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Dates: 12, 19, 26 November 2018
Mondays: 11.00 – 13.00
Course code: 18TON365
As this course is now fully booked, please contact us using the email link on the right if you would like to be placed on the waiting list: this also helps us assess demand for a repeat course. Thank you.
This course will cover the reigns of Charles II and James II up to the Glorious Revolution of 1688, looking at three themes:
- understanding the Restoration and the troubled rule of Charles II
- The Exclusion Crisis and the abdication of James II.
In these topics we will be looking beyond the image of Charles II as 'merry monarch' to discuss the destructive legacy of the civil war on both kings and how the unsettled matter of religion caused the Stuart dynasty to collapse.
We will also explore:
- Coffee-house Culture and the birth of the modern society.
Note: this course is intended as complimentary to our recent courses on Voices from the Civil War and on Oliver Cromwell, therefore they will not cover the Civil War or the Interregnum in detail.
No preliminary reading is required, but a familiarity with the period through general texts may enhance your experience.
- No prior knowledge necessary
- Suitable for beginners and intermediates
- This course allows you to spend time exploring a subject for interest, among like-minded people, without formal assessment
- There will be discussion activities during the courses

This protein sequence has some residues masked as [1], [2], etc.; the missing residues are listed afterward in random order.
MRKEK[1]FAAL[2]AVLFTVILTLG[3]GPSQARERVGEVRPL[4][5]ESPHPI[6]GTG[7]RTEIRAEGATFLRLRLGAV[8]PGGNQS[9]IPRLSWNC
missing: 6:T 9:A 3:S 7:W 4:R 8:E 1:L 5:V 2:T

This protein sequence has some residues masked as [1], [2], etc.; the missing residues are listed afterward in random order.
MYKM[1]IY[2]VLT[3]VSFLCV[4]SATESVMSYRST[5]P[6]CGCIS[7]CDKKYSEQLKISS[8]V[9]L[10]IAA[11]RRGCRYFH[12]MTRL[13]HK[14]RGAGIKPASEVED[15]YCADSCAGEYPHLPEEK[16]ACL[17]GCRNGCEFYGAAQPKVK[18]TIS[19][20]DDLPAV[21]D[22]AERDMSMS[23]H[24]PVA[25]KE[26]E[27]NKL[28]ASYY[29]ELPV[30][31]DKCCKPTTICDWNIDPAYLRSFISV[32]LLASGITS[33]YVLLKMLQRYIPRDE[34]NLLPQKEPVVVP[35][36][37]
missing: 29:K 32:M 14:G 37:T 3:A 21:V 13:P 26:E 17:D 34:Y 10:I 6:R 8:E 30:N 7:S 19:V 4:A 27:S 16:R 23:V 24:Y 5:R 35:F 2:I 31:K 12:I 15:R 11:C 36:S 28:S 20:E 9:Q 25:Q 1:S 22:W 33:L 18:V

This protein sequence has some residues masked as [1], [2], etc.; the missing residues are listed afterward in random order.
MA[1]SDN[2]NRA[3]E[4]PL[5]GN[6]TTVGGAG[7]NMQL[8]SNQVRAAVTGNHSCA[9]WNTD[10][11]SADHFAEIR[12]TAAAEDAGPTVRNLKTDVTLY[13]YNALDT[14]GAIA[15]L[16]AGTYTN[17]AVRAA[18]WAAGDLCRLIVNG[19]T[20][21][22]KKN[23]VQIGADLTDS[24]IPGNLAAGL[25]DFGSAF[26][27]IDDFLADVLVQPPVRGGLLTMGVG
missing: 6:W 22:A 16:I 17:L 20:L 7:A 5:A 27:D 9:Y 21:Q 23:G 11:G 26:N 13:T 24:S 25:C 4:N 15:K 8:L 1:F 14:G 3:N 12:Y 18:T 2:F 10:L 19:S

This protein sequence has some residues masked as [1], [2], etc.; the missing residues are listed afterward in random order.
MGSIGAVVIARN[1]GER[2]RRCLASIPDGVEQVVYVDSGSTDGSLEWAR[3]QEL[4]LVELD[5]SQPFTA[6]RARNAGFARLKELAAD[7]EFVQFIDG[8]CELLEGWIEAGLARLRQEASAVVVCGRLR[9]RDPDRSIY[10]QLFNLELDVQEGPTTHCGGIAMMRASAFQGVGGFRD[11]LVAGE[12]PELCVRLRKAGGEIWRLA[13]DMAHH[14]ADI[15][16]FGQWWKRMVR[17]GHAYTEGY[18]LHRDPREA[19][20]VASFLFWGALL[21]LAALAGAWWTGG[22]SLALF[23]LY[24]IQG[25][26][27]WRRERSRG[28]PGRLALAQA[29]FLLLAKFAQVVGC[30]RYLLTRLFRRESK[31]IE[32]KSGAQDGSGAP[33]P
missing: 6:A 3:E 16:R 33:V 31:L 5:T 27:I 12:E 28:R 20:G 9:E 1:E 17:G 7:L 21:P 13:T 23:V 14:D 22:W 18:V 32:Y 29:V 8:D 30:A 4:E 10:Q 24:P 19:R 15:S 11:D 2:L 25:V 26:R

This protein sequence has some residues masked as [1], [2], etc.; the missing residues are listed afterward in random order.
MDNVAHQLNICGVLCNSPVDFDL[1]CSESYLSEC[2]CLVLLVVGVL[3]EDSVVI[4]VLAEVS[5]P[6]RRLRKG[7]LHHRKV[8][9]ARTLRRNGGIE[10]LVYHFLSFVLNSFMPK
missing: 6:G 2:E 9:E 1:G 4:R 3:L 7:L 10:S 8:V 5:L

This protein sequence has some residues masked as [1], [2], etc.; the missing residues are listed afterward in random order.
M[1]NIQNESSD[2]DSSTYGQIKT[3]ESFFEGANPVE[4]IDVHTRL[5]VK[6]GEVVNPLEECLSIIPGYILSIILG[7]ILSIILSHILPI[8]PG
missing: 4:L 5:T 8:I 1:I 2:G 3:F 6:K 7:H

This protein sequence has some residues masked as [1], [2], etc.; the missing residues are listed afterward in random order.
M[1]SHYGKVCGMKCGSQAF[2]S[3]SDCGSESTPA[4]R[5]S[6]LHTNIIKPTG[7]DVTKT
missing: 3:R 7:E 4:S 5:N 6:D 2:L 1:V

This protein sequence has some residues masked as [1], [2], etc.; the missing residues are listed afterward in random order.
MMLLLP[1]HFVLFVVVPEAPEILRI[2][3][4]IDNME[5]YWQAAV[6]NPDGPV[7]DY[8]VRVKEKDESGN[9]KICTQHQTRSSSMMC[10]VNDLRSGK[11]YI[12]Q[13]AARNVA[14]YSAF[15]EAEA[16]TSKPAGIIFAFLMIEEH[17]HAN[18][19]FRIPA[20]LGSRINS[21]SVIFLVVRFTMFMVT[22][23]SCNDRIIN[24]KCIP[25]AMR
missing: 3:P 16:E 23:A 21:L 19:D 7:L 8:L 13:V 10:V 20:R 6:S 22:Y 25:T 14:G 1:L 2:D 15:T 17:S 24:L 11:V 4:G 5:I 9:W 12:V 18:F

Intended learning outcomes
You will gain a good understanding of the key themes in the religious and political life of seventeenth century England.
You will the opportunity to explore in depth several specific topics that particularly characterise Stuart England.
You will become familiar with a variety of original documents that illustrate the points under discussion, and the course will include extensive use of visual images.
About the tutor
Rebecca is an Early Modern religious historian, specialising in the period of the English Civil War andthe Protectorate of Oliver Cromwell. Her PhD was on the subject of the English church in the 1650s. Her Masters' thesis investigated the relationship between Church and State, focusing on the city of Canterbury in the fifteenth century. She has taught several undergraduate courses at the Canterbury campus on a range of late medieval and early modern topics, and given numerous papers on different aspects of late medieval and early modern religious history to academic and general interest audiences. She also has degrees in Landscape Architecture and maintains a strong interest in landscape and architectural history.
Contact: Tonbridge Centre
T: +44(0) 1732 352316